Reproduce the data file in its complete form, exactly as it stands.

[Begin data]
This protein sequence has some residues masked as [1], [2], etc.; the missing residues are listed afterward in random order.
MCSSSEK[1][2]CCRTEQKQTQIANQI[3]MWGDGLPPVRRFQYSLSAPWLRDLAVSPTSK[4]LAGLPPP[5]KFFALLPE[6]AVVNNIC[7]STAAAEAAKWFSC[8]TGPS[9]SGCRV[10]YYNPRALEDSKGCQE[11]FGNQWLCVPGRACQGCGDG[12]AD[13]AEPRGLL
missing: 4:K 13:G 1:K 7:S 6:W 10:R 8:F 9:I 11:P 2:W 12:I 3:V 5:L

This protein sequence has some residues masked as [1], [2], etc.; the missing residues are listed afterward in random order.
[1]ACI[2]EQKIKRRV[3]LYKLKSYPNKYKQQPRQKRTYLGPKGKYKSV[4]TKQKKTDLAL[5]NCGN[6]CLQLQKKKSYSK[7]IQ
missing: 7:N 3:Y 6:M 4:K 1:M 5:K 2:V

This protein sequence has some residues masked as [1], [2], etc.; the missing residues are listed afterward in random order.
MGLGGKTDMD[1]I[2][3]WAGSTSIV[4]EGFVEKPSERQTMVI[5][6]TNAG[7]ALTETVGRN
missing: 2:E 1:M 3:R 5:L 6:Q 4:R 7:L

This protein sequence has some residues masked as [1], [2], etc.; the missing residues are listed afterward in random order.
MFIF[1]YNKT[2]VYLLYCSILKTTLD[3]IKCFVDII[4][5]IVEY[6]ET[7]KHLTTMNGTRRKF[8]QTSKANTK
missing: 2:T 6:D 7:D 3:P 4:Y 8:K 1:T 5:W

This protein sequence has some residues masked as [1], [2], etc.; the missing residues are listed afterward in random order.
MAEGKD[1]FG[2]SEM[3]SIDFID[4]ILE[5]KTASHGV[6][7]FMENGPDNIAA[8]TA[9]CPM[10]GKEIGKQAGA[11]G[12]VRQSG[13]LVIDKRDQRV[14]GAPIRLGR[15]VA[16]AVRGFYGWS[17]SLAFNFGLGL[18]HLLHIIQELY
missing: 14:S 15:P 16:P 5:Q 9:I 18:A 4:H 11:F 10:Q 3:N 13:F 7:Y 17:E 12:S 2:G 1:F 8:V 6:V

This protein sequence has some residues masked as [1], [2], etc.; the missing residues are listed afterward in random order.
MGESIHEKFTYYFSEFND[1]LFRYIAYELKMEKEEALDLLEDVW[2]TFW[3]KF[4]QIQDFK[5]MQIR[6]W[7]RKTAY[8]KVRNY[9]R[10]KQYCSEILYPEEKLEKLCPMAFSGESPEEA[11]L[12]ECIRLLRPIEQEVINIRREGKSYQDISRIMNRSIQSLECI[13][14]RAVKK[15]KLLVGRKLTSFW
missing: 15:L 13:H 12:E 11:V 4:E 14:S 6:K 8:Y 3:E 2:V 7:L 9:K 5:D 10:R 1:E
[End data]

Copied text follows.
This protein sequence has some residues masked as [1], [2], etc.; the missing residues are listed afterward in random order.
MCSSSEK[1][2]CCRTEQKQTQIANQI[3]MWGDGLPPVRRFQYSLSAPWLRDLAVSPTSK[4]LAGLPPP[5]KFFALLPE[6]AVVNNIC[7]STAAAEAAKWFSC[8]TGPS[9]SGCRV[10]YYNPRALEDSKGCQE[11]FGNQWLCVPGRACQGCGDG[12]AD[13]AEPRGLL
missing: 4:K 13:G 1:K 7:S 6:W 10:R 8:F 9:I 11:P 2:W 12:I 3:V 5:L

This protein sequence has some residues masked as [1], [2], etc.; the missing residues are listed afterward in random order.
[1]ACI[2]EQKIKRRV[3]LYKLKSYPNKYKQQPRQKRTYLGPKGKYKSV[4]TKQKKTDLAL[5]NCGN[6]CLQLQKKKSYSK[7]IQ
missing: 7:N 3:Y 6:M 4:K 1:M 5:K 2:V

This protein sequence has some residues masked as [1], [2], etc.; the missing residues are listed afterward in random order.
MGLGGKTDMD[1]I[2][3]WAGSTSIV[4]EGFVEKPSERQTMVI[5][6]TNAG[7]ALTETVGRN
missing: 2:E 1:M 3:R 5:L 6:Q 4:R 7:L

This protein sequence has some residues masked as [1], [2], etc.; the missing residues are listed afterward in random order.
MFIF[1]YNKT[2]VYLLYCSILKTTLD[3]IKCFVDII[4][5]IVEY[6]ET[7]KHLTTMNGTRRKF[8]QTSKANTK
missing: 2:T 6:D 7:D 3:P 4:Y 8:K 1:T 5:W

This protein sequence has some residues masked as [1], [2], etc.; the missing residues are listed afterward in random order.
MAEGKD[1]FG[2]SEM[3]SIDFID[4]ILE[5]KTASHGV[6][7]FMENGPDNIAA[8]TA[9]CPM[10]GKEIGKQAGA[11]G[12]VRQSG[13]LVIDKRDQRV[14]GAPIRLGR[15]VA[16]AVRGFYGWS[17]SLAFNFGLGL[18]HLLHIIQELY
missing: 14:S 15:P 16:P 5:Q 9:I 18:A 4:H 11:F 10:Q 3:N 13:F 7:Y 17:E 12:S 2:G 1:F 8:V 6:V

This protein sequence has some residues masked as [1], [2], etc.; the missing residues are listed afterward in random order.
MGESIHEKFTYYFSEFND[1]LFRYIAYELKMEKEEALDLLEDVW[2]TFW[3]KF[4]QIQDFK[5]MQIR[6]W[7]RKTAY[8]KVRNY[9]R[10]KQYCSEILYPEEKLEKLCPMAFSGESPEEA[11]L[12]ECIRLLRPIEQEVINIRREGKSYQDISRIMNRSIQSLECI[13][14]RAVKK[15]KLLVGRKLTSFW
missing: 15:L 13:H 12:E 11:V 4:E 14:S 6:K 8:Y 3:E 2:V 7:L 9:K 5:D 10:R 1:E